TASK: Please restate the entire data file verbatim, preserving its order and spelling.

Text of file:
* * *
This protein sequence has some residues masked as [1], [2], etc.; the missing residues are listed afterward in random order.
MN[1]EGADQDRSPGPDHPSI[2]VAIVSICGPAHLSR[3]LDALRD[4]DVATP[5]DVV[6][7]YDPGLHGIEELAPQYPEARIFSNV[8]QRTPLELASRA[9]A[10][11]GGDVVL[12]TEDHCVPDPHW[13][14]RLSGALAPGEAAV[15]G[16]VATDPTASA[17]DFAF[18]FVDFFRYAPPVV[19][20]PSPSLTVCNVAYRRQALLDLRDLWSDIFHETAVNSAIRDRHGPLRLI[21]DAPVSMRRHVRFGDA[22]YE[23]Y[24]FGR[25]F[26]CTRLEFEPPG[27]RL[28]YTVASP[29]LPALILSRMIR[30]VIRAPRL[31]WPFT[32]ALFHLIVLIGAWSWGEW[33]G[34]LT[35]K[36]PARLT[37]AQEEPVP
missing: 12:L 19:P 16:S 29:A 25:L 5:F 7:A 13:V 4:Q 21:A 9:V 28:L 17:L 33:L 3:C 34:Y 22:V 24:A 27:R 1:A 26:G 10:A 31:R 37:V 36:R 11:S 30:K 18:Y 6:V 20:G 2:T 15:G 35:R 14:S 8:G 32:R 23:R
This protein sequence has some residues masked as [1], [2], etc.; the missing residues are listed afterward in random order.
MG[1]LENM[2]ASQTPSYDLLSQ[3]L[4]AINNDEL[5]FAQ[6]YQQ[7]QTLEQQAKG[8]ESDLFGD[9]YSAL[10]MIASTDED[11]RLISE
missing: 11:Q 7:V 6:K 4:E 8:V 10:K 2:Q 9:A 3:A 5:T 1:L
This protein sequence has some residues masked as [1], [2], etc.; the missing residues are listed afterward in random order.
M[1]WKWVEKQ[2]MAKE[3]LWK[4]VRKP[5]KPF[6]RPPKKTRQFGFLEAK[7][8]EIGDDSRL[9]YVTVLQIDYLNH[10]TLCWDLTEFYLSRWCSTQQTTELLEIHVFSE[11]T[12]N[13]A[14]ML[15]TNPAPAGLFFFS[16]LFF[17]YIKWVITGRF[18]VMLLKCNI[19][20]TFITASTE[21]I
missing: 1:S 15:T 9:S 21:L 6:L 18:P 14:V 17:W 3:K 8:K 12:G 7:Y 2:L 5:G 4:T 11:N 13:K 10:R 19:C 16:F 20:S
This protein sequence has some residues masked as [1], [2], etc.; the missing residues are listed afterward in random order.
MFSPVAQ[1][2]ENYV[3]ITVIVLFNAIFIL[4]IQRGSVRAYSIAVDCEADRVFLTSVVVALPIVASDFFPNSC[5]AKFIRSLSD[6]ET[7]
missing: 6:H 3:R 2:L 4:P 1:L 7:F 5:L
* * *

This protein sequence has some residues masked as [1], [2], etc.; the missing residues are listed afterward in random order.
MN[1]EGADQDRSPGPDHPSI[2]VAIVSICGPAHLSR[3]LDALRD[4]DVATP[5]DVV[6][7]YDPGLHGIEELAPQYPEARIFSNV[8]QRTPLELASRA[9]A[10][11]GGDVVL[12]TEDHCVPDPHW[13][14]RLSGALAPGEAAV[15]G[16]VATDPTASA[17]DFAF[18]FVDFFRYAPPVV[19][20]PSPSLTVCNVAYRRQALLDLRDLWSDIFHETAVNSAIRDRHGPLRLI[21]DAPVSMRRHVRFGDA[22]YE[23]Y[24]FGR[25]F[26]CTRLEFEPPG[27]RL[28]YTVASP[29]LPALILSRMIR[30]VIRAPRL[31]WPFT[32]ALFHLIVLIGAWSWGEW[33]G[34]LT[35]K[36]PARLT[37]AQEEPVP
missing: 12:L 19:P 16:S 29:A 25:L 5:F 7:A 13:V 4:Q 21:A 9:V 28:L 17:L 33:L 3:C 34:Y 22:V 24:A 27:R 1:A 26:G 10:A 31:R 37:V 36:R 11:S 30:K 18:Y 6:V 20:G 2:T 15:G 35:R 14:S 8:G 32:R 23:R
This protein sequence has some residues masked as [1], [2], etc.; the missing residues are listed afterward in random order.
MG[1]LENM[2]ASQTPSYDLLSQ[3]L[4]AINNDEL[5]FAQ[6]YQQ[7]QTLEQQAKG[8]ESDLFGD[9]YSAL[10]MIASTDED[11]RLISE
missing: 11:Q 7:V 6:K 4:E 8:V 10:K 2:Q 9:A 3:A 5:T 1:L
This protein sequence has some residues masked as [1], [2], etc.; the missing residues are listed afterward in random order.
M[1]WKWVEKQ[2]MAKE[3]LWK[4]VRKP[5]KPF[6]RPPKKTRQFGFLEAK[7][8]EIGDDSRL[9]YVTVLQIDYLNH[10]TLCWDLTEFYLSRWCSTQQTTELLEIHVFSE[11]T[12]N[13]A[14]ML[15]TNPAPAGLFFFS[16]LFF[17]YIKWVITGRF[18]VMLLKCNI[19][20]TFITASTE[21]I
missing: 1:S 15:T 9:S 21:L 6:L 18:P 14:V 17:W 3:K 8:K 12:G 7:Y 2:L 5:G 4:T 11:N 13:K 10:R 19:C 16:F 20:S
This protein sequence has some residues masked as [1], [2], etc.; the missing residues are listed afterward in random order.
MFSPVAQ[1][2]ENYV[3]ITVIVLFNAIFIL[4]IQRGSVRAYSIAVDCEADRVFLTSVVVALPIVASDFFPNSC[5]AKFIRSLSD[6]ET[7]
missing: 6:H 3:R 2:L 4:P 1:L 7:F 5:L